I’m baffled at times when President Trump takes particular actions. You know the actions to which I refer. I ask myself if perhaps he was absent from high school or college classes when the subject was the three branches of government as designated by the Constitution.
The framers of the Constitution were well aware of what happens when a ruler, a king, a despot is allowed to carte blanche make decisions and decrees without the requisite checks and balances. The founding fathers were educated and were well aware of countries where tyranny ruled, and they were determined that it not happen in the democracy they were designing.
Thus, they established the legislative branch to make laws (the Senate and the House of Representatives), the executive branch to carry out laws (the President, the Vice President and the Cabinet) and the judicial branch to interpret laws (the Supreme Court justices and officers in Federal courts).
The intent was that those in these three branches have particular roles and work not on behalf of themselves but on behalf of us, the people.
It’s 2018, and I want to make a list of “the people,” but before I do, I’d like to say that we are a diverse group and that will not change. In fact, we will continue to become more diverse. No one is going back to wherever he or she came, and no one is going to live his or her life according to another’s sense of what is appropriate in terms or religion or sexual preference or any one of a number of other matters.
Those working for us in D.C. and throughout the country need to accept the complexities that come with diversity and be willing to cooperate, collaborate, and compromise – the very lessons that kindergarten instructors instill as they teach our 5-year-olds how to navigate their worlds.
Who are “the people” that make up this great nation? In case some of you have forgotten, this includes not only those in the 50 states but also the U.S. citizens in Puerto Rico, the U.S. Virgin Islands, Guam, and the Northern Marianas.
My list includes the following, and I invite you to add to it:
• The young and the old and all of those in between;
• The educated and the undereducated and uneducated;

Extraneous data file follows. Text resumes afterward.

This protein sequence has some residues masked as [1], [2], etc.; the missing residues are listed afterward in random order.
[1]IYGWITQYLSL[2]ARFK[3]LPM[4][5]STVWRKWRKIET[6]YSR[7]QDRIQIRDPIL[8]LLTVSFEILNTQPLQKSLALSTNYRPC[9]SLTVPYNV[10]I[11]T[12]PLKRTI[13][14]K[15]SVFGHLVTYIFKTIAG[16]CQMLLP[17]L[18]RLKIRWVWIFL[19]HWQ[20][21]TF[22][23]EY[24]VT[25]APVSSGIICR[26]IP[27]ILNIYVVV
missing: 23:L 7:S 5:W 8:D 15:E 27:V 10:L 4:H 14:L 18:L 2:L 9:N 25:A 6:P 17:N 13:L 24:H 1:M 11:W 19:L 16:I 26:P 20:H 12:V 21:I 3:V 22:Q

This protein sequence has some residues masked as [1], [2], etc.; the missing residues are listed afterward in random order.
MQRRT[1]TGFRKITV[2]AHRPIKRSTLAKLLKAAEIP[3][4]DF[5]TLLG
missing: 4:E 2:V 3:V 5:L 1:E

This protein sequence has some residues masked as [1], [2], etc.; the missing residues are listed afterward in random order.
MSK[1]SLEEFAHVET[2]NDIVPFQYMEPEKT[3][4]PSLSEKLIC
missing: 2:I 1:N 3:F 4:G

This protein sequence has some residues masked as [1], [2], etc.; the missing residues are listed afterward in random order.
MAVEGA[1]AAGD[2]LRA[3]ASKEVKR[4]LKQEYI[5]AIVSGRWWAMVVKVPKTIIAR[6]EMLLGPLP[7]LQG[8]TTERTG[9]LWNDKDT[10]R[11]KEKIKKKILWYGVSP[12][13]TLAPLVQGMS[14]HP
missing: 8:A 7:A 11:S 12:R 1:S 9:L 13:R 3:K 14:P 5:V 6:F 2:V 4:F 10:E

• The rich and the poor and all of those in between;
• The religious, the non-religious and those who are grappling with the concept;
• The physically fit and the physically challenged;
• The mentally fit and the mentally challenged;
• The employed, underemployed, unemployed, and those looking for work;
• The conscientious objectors and military men and women as well as veterans;
• The free, the imprisoned, and those on probation;
• The citizens who are politically to the right, the left, and in between;
• The outspoken who have diverse points of view on a host of social issues;
• The heterosexuals and the LGBTQ;
• The natural-born citizens and the immigrants;
• Those who identify as Native American, Anglo Americans, African Americans, Asian Americans, Hispanic Americans and other races/ethnicities.
You ask, “How can we all be satisfied? We are so different.” We can’t, and we should accept that. We also should accept that the tasks for those in the three branches of government are huge, complicated and require intelligent, educated, thoughtful men and women to carry them out. We must further acknowledge that even in the best of circumstances, they will make mistakes.
Many of us, however, recognize mistakes immediately when actions are unacceptable or downright wrong, immoral, illegal, and we expect our leaders to control those who engage in such behaviors, to call them out. It’s their job to do so just as it’s our job in our places of employment.
We expect civility, respect, and truthful dialogue as we continue the work of achieving the goals found in the words of the documents that represent our legacy. I must believe that we can do this, that our better selves will triumph.
Go to https://www.usa.gov/branches-of-government for a refresher on the ways in which the branches of government are meant to function.
Vivian B. Blevins. Ph.D., a graduate of The Ohio State University, served as a community college president for 15 years in Kentucky, Texas, California, and Missouri before returning to Ohio to teach telecommunication employees from around the country and students at Edison State Community College and to work with veterans. You may reach her at 937-778-3815 or firstname.lastname@example.org. Viewpoints expressed in the article are the work of the author. The Daily Advocate does not endorse these viewpoints or the independent activities of the author.